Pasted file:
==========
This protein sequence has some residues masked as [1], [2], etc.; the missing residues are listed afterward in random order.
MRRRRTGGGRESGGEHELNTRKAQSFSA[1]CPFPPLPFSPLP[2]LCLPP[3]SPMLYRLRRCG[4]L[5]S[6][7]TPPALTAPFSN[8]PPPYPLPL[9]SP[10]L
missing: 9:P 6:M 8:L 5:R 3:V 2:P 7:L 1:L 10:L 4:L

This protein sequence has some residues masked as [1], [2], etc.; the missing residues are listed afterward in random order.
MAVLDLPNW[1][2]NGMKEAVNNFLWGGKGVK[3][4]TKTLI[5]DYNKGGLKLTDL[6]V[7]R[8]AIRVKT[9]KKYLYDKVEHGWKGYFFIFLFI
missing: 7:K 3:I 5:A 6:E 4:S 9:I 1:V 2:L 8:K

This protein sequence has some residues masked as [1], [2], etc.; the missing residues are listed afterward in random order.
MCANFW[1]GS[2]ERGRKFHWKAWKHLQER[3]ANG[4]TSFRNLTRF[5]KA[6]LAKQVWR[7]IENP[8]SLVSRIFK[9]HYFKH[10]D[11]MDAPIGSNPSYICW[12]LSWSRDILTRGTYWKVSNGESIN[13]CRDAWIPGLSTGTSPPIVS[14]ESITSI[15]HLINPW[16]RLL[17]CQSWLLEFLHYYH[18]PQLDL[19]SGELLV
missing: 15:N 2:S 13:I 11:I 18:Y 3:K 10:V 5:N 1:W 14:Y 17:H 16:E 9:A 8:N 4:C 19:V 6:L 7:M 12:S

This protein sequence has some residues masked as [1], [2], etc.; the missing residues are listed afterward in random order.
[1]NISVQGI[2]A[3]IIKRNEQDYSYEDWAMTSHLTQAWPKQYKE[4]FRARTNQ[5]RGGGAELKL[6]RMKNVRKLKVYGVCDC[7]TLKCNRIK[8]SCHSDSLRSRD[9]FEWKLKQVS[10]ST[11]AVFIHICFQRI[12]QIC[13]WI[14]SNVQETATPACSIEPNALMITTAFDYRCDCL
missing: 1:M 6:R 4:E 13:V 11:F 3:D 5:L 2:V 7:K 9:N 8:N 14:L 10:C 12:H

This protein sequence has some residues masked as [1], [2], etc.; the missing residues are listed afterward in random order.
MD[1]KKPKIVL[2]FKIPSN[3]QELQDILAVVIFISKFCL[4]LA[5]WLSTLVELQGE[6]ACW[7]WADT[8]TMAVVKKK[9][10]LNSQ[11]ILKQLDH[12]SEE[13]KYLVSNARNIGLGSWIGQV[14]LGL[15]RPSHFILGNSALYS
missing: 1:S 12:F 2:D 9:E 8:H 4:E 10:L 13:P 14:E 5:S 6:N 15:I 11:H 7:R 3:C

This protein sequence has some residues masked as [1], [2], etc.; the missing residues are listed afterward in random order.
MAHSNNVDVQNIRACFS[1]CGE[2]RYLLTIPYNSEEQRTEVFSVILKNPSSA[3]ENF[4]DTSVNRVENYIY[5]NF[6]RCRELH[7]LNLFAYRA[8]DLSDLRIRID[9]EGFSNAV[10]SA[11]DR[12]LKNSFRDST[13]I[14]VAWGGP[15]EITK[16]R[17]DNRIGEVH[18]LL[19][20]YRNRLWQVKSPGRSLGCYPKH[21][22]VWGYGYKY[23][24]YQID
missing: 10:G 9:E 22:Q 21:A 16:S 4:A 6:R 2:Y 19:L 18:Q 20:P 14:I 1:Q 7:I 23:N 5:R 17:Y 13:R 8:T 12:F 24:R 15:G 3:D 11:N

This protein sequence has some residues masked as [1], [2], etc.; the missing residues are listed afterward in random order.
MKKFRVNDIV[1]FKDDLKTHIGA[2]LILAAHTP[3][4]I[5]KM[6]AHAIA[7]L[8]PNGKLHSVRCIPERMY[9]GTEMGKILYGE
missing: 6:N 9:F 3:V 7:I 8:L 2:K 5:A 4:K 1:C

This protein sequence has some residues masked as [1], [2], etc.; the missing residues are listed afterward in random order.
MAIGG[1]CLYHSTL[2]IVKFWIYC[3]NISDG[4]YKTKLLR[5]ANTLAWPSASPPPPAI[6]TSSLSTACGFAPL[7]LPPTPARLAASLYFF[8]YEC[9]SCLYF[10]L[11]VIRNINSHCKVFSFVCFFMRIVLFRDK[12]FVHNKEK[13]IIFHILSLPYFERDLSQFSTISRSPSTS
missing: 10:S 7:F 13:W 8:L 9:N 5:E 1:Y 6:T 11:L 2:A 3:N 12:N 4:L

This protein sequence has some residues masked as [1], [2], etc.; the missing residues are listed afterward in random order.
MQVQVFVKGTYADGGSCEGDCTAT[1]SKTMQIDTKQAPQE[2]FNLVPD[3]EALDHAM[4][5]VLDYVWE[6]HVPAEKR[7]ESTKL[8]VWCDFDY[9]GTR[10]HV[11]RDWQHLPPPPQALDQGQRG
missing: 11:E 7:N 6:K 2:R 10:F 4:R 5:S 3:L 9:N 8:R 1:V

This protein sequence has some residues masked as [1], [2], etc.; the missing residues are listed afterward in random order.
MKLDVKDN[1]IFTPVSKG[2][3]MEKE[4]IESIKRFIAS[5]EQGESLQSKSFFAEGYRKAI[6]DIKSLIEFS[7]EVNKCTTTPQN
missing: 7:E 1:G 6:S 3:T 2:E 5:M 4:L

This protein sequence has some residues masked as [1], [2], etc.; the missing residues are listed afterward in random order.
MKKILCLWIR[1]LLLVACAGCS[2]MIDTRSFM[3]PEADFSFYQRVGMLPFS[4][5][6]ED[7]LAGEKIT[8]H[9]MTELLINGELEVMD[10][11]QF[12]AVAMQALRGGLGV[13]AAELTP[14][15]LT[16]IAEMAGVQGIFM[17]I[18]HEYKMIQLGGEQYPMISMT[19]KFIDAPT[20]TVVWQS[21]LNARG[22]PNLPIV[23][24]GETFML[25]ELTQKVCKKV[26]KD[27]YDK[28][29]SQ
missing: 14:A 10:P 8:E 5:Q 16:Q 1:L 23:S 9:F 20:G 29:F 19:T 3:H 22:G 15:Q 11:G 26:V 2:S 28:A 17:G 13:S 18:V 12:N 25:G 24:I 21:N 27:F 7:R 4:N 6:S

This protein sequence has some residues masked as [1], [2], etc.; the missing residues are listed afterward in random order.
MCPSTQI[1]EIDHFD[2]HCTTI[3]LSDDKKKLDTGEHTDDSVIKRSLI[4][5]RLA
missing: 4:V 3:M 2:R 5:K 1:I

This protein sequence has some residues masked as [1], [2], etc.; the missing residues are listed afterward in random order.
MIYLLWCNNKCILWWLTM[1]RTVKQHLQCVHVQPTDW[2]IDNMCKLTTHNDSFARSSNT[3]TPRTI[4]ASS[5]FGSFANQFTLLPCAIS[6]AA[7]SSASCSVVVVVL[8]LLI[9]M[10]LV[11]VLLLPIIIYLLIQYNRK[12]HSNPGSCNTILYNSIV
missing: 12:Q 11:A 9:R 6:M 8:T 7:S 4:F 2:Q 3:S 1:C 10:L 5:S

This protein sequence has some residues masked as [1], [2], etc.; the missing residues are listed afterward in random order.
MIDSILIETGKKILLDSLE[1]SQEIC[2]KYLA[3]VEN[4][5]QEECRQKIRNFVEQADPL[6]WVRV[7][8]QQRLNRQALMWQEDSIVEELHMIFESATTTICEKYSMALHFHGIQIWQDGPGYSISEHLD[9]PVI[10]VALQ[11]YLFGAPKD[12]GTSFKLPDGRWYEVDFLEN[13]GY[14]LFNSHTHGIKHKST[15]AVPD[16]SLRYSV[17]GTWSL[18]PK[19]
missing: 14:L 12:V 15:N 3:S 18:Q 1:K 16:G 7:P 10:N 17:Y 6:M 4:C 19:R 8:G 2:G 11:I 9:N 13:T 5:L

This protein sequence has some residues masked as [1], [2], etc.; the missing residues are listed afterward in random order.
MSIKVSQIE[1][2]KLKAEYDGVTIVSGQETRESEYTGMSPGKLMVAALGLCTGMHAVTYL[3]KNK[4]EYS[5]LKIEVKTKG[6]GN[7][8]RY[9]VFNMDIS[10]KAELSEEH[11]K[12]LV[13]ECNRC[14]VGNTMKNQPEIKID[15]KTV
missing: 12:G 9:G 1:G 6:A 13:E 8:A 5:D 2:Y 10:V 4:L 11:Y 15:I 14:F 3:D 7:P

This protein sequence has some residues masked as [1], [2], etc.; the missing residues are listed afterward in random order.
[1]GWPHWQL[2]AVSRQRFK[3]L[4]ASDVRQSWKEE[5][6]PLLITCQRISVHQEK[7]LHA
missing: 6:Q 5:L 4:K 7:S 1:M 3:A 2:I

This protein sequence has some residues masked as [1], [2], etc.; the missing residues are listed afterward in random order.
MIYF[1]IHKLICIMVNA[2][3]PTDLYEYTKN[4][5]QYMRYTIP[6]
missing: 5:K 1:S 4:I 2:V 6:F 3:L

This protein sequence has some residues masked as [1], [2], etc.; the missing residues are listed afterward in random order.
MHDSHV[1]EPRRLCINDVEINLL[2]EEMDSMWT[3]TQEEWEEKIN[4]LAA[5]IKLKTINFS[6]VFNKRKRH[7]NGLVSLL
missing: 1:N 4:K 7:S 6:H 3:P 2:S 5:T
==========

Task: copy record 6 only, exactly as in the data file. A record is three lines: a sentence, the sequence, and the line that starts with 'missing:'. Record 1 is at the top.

This protein sequence has some residues masked as [1], [2], etc.; the missing residues are listed afterward in random order.
MAHSNNVDVQNIRACFS[1]CGE[2]RYLLTIPYNSEEQRTEVFSVILKNPSSA[3]ENF[4]DTSVNRVENYIY[5]NF[6]RCRELH[7]LNLFAYRA[8]DLSDLRIRID[9]EGFSNAV[10]SA[11]DR[12]LKNSFRDST[13]I[14]VAWGGP[15]EITK[16]R[17]DNRIGEVH[18]LL[19][20]YRNRLWQVKSPGRSLGCYPKH[21][22]VWGYGYKY[23][24]YQID
missing: 10:G 9:E 22:Q 21:A 16:S 4:A 6:R 2:Y 19:L 18:Q 20:P 14:I 1:Q 7:I 23:N 5:R 17:Y 13:R 8:T 12:F 24:R 15:G 3:D 11:N